12 Songs, 1 Hour, 16 Minutes

TITLE TIME
7:46
5:55
6:18
6:45
6:41
6:40
5:09
7:18
8:04
4:58
4:56
6:05

Ratings and Reviews

SAM MOST PLUS ORGAN AND DRUMS!!

Vitelloni

Sam Most, flutes

Joe Bagg, organ

Mark Ferber, drums

Produced by Fernando Gelbard
Recorded at Multi Media Music, Hollywood, California by Mark Vincent, January 2009
Mixed by Fernando Gelbard and Sam Most at same studio
Mastering and art direction by Maria Puga Lareo, My Keter Records, New York
Photos: Mark Vincent, Fernando Gelbard
Liner notes: Scott Yanow
Special thanks to Jazz Flutist Dr. Edgardo Falero, Canelones, Uruguay

SAM MOST - ORGANIC FLUTE

Listening to Sam Most throughout this album, it is very difficult to believe that he is almost 80. On the second selection, "Bluesette," he plays the melody chorus fairly straight while organist Joe Bagg and drummer Mark Ferber create a furious double-time behind the flutist. Considering Most's age, it would not have been surprising if he had decided to just treat this song as an excuse to make a brief and thoughtful statement. But once the melody is out of the way, he increases the excitement with a dazzling solo that finds him not just being swept up in the intensity generated by his sidemen, but leading the way, playing with the energy of a musician in his twenties.

While Sam Most is also a fine cool-toned tenor-saxophonist, has cut full albums on which the focus was on his very impressive clarinet playing, and is a witty singer, his most significant musical legacy is as a flutist. Prior to him leading his first record date in 1953 and especially before he joined Tommy Dorsey's orchestra in 1948, the number of jazz flute players could easily be counted on one hand. Alberto Socarras was the first jazz flutist to record, back in 1927 with Clarence Williams, but performed relatively little jazz after 1933. Wayman Carver was in the spotlight on a handful of recordings that he made with Chick Webb's Little Chicks, but otherwise was buried in the saxophone section of Webb's big band. Larry Binyon in the early 1930s and Harry Klee in the mid-to-late 1940s added an occasional flute passage, and bandleader Jimmie Lunceford on a broadcast once played flute on "Holiday For Strings." But that is pretty much it for the pre-Most history of the jazz flute.

Born in 1930, Sam Most was inspired by his older brother, clarinetist Abe Most. After joining Dorsey, he had stints in big bands led by Boyd Raeburn and Don Redman before becoming a busy part of the New York cool jazz scene of the 1950s. Frank Wess with Count Basie's orchestra, James Moody, Buddy Collette, Herbie Mann and Rahsaan Roland Kirk (who emulated Most's ability to hum through his flute when he played) soon followed, but Most was on the scene first and set the standard. He relocated permanently to Los Angeles in the early 1960s, appearing on a countless number of sessions as a studio musician, occasionally teaming up with Abe as the Most Brothers, and always being available to jam with the top straight ahead jazz players.

Producer Fernando Gelbard, a flutist himself, first heard a Sam Most record in 1958. They have been friends ever since meeting in 1976, and have worked together on other projects, most notably three albums for the [...] label. These include Most's unprecedented recording Solo Flute, which features his unaccompanied solos on alto flute.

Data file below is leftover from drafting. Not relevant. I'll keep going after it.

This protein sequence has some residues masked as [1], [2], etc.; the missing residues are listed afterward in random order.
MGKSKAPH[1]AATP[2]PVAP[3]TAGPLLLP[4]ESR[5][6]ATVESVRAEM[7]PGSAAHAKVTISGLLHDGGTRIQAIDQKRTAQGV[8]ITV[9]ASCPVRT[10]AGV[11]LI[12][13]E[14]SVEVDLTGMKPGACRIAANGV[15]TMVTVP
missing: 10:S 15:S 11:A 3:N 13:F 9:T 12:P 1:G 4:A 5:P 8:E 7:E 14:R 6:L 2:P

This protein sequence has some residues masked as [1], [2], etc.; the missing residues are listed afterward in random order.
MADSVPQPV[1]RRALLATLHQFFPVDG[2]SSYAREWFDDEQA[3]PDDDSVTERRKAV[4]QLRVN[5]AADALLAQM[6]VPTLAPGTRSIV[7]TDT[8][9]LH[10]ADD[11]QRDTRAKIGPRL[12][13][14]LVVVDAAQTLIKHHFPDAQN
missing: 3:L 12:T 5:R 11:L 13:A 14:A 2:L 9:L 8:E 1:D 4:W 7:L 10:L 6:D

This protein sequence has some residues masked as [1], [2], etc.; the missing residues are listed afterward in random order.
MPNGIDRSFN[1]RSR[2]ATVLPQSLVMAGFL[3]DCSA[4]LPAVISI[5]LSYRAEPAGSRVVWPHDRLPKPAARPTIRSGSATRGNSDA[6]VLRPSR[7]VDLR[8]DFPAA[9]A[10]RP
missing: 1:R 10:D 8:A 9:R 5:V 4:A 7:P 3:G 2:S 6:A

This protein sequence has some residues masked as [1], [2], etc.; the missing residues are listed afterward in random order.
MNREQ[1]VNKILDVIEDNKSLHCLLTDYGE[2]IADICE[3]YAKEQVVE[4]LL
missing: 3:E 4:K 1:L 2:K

For "Organic Flute", Most is joined by two of his favorite sidemen. Joe Bagg, who is considered by many to be the top jazz organist based in the Los Angeles area, is an equally talented pianist. He has the ability to uplift every session on which he appears.

Mark Ferber, who has spent time living both in Los Angeles and New York, like Bagg has appeared with the who's who of jazz, always adding swing, color and an element of unpredictability.

On this project, Sam Most, Joe Bagg and Mark Ferber perform a dozen top-notch jazz standards. Due to the flute-organ-drums instrumentation, which is not exactly common, and the abilities of the masterful players, all of the selections sound fresh and creative.

The opening "Speak Low" swings from the start. Most sounds quite distinctive on flute, Bagg comps and contributes heated bass lines, and Ferber keeps the momentum flowing. On "Bluesette," in addition to Most's remarkably fluent solo, most impressive is Bagg's rapid bass lines generated by his feet; it is not a talent that should be taken for granted.

On "Yesterdays," Most plays the melody beautifully before eating up the chord changes with a lot of original ideas. The flutist caresses the theme during a heartfelt "The Nearness Of You" and the trio performs a tasteful and melodic version of "Darn That Dream." "So In Love" is given a particularly catchy and danceable treatment. Their version of "Relaxin' At Camarillo" revives the famous eccentric introduction of pianist Dodo Marmorosa. Most comes up one inventive idea after another during his seven chorus solo.

The remainder of this highly enjoyable outing includes an expressive version of "We'll Be Together Again," a cooking "Pensativa," an uptempo romp on "Indiana," a medium-tempo exploration of "Blue Daniel," and the closer, a rendition of "You Stepped Out Of A Dream" that is a little funky. The trio sounds pretty reluctant to end this piece, and listeners will have the same feeling when the outing comes to an end. Fortunately pushing the repeat button is pretty simple!

Throughout his career, which has now lasted over 60 years, Sam Most has always delighted and impressed audiences. Organic Flute adds to his musical legacy and is quite fun to hear.

Scott Yanow, author of ten books including The Jazz Singers, Trumpet Kings, Bebop, Jazz On Record 1917-76 and Jazz On Film.

Posted with permission

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